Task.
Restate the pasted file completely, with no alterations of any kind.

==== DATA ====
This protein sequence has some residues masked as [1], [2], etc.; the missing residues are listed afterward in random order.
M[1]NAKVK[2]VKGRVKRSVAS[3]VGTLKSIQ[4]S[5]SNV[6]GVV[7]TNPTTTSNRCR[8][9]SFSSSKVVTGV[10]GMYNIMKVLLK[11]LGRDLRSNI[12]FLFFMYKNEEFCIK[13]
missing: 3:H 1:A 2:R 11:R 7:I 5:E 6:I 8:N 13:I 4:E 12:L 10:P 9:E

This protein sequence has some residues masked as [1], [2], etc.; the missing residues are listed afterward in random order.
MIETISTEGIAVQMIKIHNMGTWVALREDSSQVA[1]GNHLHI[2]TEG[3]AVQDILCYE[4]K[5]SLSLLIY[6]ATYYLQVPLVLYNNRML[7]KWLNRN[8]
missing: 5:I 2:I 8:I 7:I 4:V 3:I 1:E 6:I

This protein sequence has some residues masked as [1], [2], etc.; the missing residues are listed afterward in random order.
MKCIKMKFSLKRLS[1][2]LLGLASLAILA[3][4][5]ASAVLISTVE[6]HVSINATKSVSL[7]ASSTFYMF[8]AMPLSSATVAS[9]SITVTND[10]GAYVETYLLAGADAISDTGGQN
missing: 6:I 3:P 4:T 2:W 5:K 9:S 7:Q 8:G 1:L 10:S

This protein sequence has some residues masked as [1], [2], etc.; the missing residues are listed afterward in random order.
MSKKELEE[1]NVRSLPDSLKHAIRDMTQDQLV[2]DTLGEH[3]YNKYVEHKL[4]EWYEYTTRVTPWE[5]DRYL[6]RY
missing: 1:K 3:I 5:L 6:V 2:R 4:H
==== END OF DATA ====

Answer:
This protein sequence has some residues masked as [1], [2], etc.; the missing residues are listed afterward in random order.
M[1]NAKVK[2]VKGRVKRSVAS[3]VGTLKSIQ[4]S[5]SNV[6]GVV[7]TNPTTTSNRCR[8][9]SFSSSKVVTGV[10]GMYNIMKVLLK[11]LGRDLRSNI[12]FLFFMYKNEEFCIK[13]
missing: 3:H 1:A 2:R 11:R 7:I 5:E 6:I 8:N 13:I 4:E 12:L 10:P 9:E

This protein sequence has some residues masked as [1], [2], etc.; the missing residues are listed afterward in random order.
MIETISTEGIAVQMIKIHNMGTWVALREDSSQVA[1]GNHLHI[2]TEG[3]AVQDILCYE[4]K[5]SLSLLIY[6]ATYYLQVPLVLYNNRML[7]KWLNRN[8]
missing: 5:I 2:I 8:I 7:I 4:V 3:I 1:E 6:I

This protein sequence has some residues masked as [1], [2], etc.; the missing residues are listed afterward in random order.
MKCIKMKFSLKRLS[1][2]LLGLASLAILA[3][4][5]ASAVLISTVE[6]HVSINATKSVSL[7]ASSTFYMF[8]AMPLSSATVAS[9]SITVTND[10]GAYVETYLLAGADAISDTGGQN
missing: 6:I 3:P 4:T 2:W 5:K 9:S 7:Q 8:G 1:L 10:S

This protein sequence has some residues masked as [1], [2], etc.; the missing residues are listed afterward in random order.
MSKKELEE[1]NVRSLPDSLKHAIRDMTQDQLV[2]DTLGEH[3]YNKYVEHKL[4]EWYEYTTRVTPWE[5]DRYL[6]RY
missing: 1:K 3:I 5:L 6:V 2:R 4:H